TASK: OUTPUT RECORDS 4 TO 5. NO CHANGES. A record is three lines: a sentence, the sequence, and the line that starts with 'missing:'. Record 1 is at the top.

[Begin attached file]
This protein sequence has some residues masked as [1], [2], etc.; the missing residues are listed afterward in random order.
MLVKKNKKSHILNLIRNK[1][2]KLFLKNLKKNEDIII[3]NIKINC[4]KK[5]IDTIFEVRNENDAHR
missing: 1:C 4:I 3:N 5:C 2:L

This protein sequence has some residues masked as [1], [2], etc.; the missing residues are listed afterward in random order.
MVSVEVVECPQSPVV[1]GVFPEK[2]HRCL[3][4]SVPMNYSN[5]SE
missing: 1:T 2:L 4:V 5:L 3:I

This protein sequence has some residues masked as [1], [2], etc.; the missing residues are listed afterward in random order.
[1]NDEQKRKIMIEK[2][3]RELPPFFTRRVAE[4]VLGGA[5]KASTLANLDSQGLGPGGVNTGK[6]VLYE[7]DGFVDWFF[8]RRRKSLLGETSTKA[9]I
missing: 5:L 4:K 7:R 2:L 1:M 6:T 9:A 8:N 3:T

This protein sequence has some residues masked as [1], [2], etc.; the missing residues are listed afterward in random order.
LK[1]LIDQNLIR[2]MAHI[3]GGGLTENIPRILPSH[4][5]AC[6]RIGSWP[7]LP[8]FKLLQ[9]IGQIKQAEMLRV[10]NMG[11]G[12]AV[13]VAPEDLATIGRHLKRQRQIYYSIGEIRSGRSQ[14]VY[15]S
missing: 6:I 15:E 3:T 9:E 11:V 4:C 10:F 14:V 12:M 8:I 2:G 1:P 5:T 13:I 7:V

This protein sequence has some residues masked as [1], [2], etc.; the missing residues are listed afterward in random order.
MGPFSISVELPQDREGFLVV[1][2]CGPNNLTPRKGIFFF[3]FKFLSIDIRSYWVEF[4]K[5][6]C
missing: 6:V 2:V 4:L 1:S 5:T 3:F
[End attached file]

This protein sequence has some residues masked as [1], [2], etc.; the missing residues are listed afterward in random order.
LK[1]LIDQNLIR[2]MAHI[3]GGGLTENIPRILPSH[4][5]AC[6]RIGSWP[7]LP[8]FKLLQ[9]IGQIKQAEMLRV[10]NMG[11]G[12]AV[13]VAPEDLATIGRHLKRQRQIYYSIGEIRSGRSQ[14]VY[15]S
missing: 6:I 15:E 3:T 9:E 11:V 4:C 10:F 14:V 12:M 8:I 2:G 1:P 5:T 13:I 7:V

This protein sequence has some residues masked as [1], [2], etc.; the missing residues are listed afterward in random order.
MGPFSISVELPQDREGFLVV[1][2]CGPNNLTPRKGIFFF[3]FKFLSIDIRSYWVEF[4]K[5][6]C
missing: 6:V 2:V 4:L 1:S 5:T 3:F